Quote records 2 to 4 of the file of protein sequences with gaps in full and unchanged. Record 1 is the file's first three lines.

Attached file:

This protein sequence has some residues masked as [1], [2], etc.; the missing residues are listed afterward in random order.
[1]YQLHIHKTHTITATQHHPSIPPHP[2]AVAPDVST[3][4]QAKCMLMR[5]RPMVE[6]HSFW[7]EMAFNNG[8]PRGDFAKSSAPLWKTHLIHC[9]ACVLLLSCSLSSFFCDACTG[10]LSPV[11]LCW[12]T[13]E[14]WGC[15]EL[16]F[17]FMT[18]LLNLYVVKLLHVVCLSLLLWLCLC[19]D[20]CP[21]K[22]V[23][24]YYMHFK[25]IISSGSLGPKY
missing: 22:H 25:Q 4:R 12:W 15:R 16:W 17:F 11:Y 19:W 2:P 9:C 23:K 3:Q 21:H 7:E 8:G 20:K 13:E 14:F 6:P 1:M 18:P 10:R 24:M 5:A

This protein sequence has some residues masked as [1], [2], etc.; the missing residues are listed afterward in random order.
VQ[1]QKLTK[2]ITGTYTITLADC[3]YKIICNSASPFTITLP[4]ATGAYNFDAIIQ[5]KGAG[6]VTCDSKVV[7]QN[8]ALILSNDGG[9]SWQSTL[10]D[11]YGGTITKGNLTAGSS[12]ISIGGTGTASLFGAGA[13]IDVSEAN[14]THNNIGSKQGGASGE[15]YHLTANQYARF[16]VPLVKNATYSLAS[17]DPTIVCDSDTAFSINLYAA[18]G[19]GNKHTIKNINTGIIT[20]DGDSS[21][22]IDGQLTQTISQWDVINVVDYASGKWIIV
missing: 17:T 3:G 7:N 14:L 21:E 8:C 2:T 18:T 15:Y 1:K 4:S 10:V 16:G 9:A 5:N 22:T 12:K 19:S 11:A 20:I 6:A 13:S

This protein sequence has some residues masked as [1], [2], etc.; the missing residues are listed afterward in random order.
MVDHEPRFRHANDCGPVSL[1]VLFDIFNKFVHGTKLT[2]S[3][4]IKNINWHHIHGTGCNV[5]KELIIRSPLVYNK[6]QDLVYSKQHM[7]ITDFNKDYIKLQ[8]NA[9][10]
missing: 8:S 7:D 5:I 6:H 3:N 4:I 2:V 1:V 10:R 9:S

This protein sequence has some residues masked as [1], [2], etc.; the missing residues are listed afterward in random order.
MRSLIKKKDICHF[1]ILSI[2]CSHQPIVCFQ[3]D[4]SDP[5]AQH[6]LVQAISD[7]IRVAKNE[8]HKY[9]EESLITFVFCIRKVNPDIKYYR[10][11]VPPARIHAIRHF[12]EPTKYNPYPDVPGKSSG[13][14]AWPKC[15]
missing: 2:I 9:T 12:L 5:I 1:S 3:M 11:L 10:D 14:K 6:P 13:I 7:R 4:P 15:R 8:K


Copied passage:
This protein sequence has some residues masked as [1], [2], etc.; the missing residues are listed afterward in random order.
VQ[1]QKLTK[2]ITGTYTITLADC[3]YKIICNSASPFTITLP[4]ATGAYNFDAIIQ[5]KGAG[6]VTCDSKVV[7]QN[8]ALILSNDGG[9]SWQSTL[10]D[11]YGGTITKGNLTAGSS[12]ISIGGTGTASLFGAGA[13]IDVSEAN[14]THNNIGSKQGGASGE[15]YHLTANQYARF[16]VPLVKNATYSLAS[17]DPTIVCDSDTAFSINLYAA[18]G[19]GNKHTIKNINTGIIT[20]DGDSS[21][22]IDGQLTQTISQWDVINVVDYASGKWIIV
missing: 17:T 3:G 7:N 14:L 21:E 8:C 2:T 18:T 15:Y 1:K 4:S 10:V 16:G 9:A 5:N 22:T 12:K 19:S 11:A 20:I 6:A 13:S

This protein sequence has some residues masked as [1], [2], etc.; the missing residues are listed afterward in random order.
MVDHEPRFRHANDCGPVSL[1]VLFDIFNKFVHGTKLT[2]S[3][4]IKNINWHHIHGTGCNV[5]KELIIRSPLVYNK[6]QDLVYSKQHM[7]ITDFNKDYIKLQ[8]NA[9][10]
missing: 8:S 7:D 5:I 6:H 3:N 4:I 2:V 1:V 10:R 9:S

This protein sequence has some residues masked as [1], [2], etc.; the missing residues are listed afterward in random order.
MRSLIKKKDICHF[1]ILSI[2]CSHQPIVCFQ[3]D[4]SDP[5]AQH[6]LVQAISD[7]IRVAKNE[8]HKY[9]EESLITFVFCIRKVNPDIKYYR[10][11]VPPARIHAIRHF[12]EPTKYNPYPDVPGKSSG[13][14]AWPKC[15]
missing: 2:I 9:T 12:L 5:I 1:S 3:M 11:L 10:D 14:K 6:P 13:I 7:R 4:P 15:R 8:K